Tarragona Digital Nomad Guide

Tarragona city view

Situated around 100 km southwest of Barcelona, Tarragona is a lesser known coastal, Catalan city which is consistently overlooked by visitors to the region. With some of the best preserved Roman ruins in Iberia, a historic centre and some wonderful beaches, that continues to be a surprise. Anyone looking for a slightly more local experience in Spain might be wise to consider it as their next destination. Read on for our Tarragona digital nomad guide to find out more!

Table of Contents

Nomad Cities – Tarragona Guide

  • Population – 135,000
  • Country – Spain
  • Languages – Spanish, Catalan
  • Currency – Euro
  • EU & Schengen Area

At the time of our visit in July 2022, Spain is engulfed in a summer heatwave with temperatures soaring above 40°C in much of the country. Located on the coast, in the northwestern autonomous community of Catalonia, Tarragona has been spared the extremes but is still basking under the hot Mediterranean sun with the mild waters of the Balearic Sea the only serious respite.

Fortunately, Tarragona is blessed with some excellent, clean city beaches, which are busier than normal with locals joining the relatively small number of foreign visitors once the heat of the early afternoon sun begins to subside. 

This is not Barcelona or the Costa Brava, nor even nearby Salou, all of which are Catalan destinations that attract tourists and holidaymakers in their droves at this time of year. Tarragona by contrast, retains a local flavour and even a sense of calm giving visitors the impression at least that they have stepped off the beaten path to discover something a bit more authentic on Spain’s heavily tourist-orientated Mediterranean coastline.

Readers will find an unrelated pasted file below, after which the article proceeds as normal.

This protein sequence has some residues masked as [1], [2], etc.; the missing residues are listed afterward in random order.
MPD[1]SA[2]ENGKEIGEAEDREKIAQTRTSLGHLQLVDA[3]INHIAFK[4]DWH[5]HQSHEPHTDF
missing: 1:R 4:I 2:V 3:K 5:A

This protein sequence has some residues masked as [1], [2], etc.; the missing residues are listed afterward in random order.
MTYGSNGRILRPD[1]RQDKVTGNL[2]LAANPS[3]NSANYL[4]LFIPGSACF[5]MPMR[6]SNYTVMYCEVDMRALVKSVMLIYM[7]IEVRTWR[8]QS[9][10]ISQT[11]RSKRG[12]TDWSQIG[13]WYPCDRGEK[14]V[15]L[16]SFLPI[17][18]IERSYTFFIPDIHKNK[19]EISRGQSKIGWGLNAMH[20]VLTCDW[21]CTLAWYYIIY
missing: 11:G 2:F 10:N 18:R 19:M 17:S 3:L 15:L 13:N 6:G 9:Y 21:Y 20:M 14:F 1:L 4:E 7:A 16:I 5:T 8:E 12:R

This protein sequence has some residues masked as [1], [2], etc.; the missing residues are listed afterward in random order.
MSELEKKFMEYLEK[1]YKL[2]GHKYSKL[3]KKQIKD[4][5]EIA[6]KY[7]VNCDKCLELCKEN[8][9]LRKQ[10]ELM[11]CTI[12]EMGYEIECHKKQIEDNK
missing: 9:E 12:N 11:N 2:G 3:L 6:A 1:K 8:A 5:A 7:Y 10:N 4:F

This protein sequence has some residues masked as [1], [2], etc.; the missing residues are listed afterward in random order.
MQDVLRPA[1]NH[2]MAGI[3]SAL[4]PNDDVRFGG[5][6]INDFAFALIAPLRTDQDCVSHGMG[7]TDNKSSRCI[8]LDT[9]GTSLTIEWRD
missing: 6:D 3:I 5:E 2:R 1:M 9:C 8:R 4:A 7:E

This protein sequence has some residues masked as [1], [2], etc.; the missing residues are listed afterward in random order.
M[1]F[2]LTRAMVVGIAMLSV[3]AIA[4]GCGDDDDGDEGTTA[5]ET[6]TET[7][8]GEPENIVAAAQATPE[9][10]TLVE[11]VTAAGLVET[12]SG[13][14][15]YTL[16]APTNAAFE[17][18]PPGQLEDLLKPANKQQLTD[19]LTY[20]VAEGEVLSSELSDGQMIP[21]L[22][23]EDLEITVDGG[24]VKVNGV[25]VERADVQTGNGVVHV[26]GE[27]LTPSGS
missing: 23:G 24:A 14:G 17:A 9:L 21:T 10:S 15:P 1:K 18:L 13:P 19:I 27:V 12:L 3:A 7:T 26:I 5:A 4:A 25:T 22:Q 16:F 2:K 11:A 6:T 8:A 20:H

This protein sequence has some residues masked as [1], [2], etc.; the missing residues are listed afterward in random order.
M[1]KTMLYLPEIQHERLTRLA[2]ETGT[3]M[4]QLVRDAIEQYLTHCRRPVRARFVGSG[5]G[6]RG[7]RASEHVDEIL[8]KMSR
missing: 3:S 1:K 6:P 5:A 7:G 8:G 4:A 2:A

Best Neighbourhoods in Tarragona

Monumento a los Castellers
Monumento a los Castellers in Central Tarragona’s Rambla Nova.

Firstly, it’s worth noting that Tarragona is only a small city. Wherever you are located, you will not be too far from where you need to be. There are regular local bus services while taxis certainly shouldn’t cost more than €10 to get from any part of the city to another. In most cases, you’ll be able to get by on foot in any case, although the walks uphill from the beach and port areas to the old town and higher neighbourhoods aren’t that much fun on a hot summer’s day.

In terms of finding the best areas to base yourself, the Part Alta is the historic, atmospheric old centre. It’s where you’ll find the best selection of restaurants, tapas bars and the best of the Tarragona nightlife. Apartments in this area tend to be in older buildings and you may get slightly less value for money but the location is tough to beat with great views and easy access to both the train station and main beaches aside from all the perks of city centre living.